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See the math of whether you win or lose with new SkyMiles earning

by on Wed February 26, 2014 • 3 Comments

Delta is announcing a major overhaul of the SkyMiles program in 2015. The biggest change is that for flights you will earn miles based on how much you pay in airfare, rather than the miles you fly. The mile per dollar earning amounts are listed in the charts below, and start at 5 miles per dollar of airfare for entry level SkyMiles members. When you buy tickets with a Delta American Express you’ll get a 2 mile per dollar bonus.

This earning rate is a fundamental change, and a negative one for many flyers.

We have crunched the numbers in charts below to show what this means for your mile earning based on your typical airfare levels. You can see the cold hard numbers and find out if this is a good or bad change for you on the earning side, because it’s not meant to impact everyone the same way, and in many cases it is a big reduction in the number of miles you’ll bank in your account.

On the mile award redemption side, a traditional award chart will remain, but instead of 3 levels of prices (Saver, Standard, Peak) it will have 5 yet to be determined levels. Few details on what that will look like have been released, and the new award chart will be unveiled in the fall, but Delta does promise the core 25,000 mile roundtrip entry level domestic coach award will remain and that availability at the entry mileage levels should improve (they are explicit about it on their website – and a consultant who seems close to the situation is making it appear the increases to international business class award prices have already happened thanks to previously announced changes that take effect this summer). is hopeful these reductions in miles earned will lead to better availability of awards at the lowest advertised prices, a key concern of Delta SkyMiles members, but Delta’s track record in this regard is not good.. One-way awards and cash plus miles options are customer friendly features that will be added for SkyMiles members.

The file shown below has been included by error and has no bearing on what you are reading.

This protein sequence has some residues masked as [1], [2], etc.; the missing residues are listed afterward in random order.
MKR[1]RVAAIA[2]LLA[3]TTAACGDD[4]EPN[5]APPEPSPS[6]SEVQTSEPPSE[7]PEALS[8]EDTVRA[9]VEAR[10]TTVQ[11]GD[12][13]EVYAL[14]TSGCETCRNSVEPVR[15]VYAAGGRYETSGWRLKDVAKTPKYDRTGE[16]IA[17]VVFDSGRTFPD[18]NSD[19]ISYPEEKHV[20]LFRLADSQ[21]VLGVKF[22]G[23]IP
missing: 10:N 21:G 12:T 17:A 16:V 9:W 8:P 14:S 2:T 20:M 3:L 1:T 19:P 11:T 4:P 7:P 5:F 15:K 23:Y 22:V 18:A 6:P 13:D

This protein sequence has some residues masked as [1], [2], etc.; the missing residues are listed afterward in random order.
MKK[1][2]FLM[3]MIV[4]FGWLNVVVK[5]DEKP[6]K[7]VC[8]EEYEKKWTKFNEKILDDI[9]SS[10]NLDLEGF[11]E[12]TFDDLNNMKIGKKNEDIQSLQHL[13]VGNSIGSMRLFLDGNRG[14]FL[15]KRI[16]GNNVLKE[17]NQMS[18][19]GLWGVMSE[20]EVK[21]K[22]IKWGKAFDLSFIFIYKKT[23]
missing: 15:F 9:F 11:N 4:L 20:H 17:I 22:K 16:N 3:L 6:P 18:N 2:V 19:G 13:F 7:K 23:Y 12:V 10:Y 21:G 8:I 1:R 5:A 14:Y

One note – if you primarily earn miles via a credit card there is no expected change to how you earn miles. You’ll still be able to earn miles for all of your spending like you used to.  With the ability to earn miles for flights falling for a lot of flyers under the new program, credit card spending will be a bigger part of mileage earning than before.

The biggest losers

Overall anyone who primarily flies the lowest available fare generally earns less with this system, and those who fly the furthest tend to lose the most. Examples include:

  • Business flyers who pay anything but the highest coach fares on flights of 1,500 – 2,500 miles in length each way (basically flights to and from the Midwest and East to the West Coast) – you’ll earn about half as many miles as before. For example, a $500 flight from Atlanta to San Francisco will earn a General member 4,500 miles with the new program versus 8,556 miles under the current program.
  • International flyers who average flights of 5,000 miles each way or longer using typical coach fares – you’ll earn about one third less than before – even less if you fly further. A $1,200 San Francisco to Tokyo flight will earn 10,800 miles versus 20,496 miles today
  • Some first class flyers – They are not all immune as those who fly on sub-$800 first class fares on medium to long flights within the U.S. could earn about one third less. For example a $800 Sacramento to Atlanta flight will earn 7,200 miles versus 12,558 miles prior as Delta no longer offers an extra bonus on first class fares.
  • Mileage runners – this is a dead proposition as there’s no reason to fly longer distances to earn more miles unless you’re trying to earn Medallion status and the perks it offers.
  • Partner airline flyers – there won’t be a revenue based earn, but you will earn less than before. It’s possible this could be more generous than flying Delta on some long, cheap flights, but don’t know because the earning details won’t be released by Delta until the fall.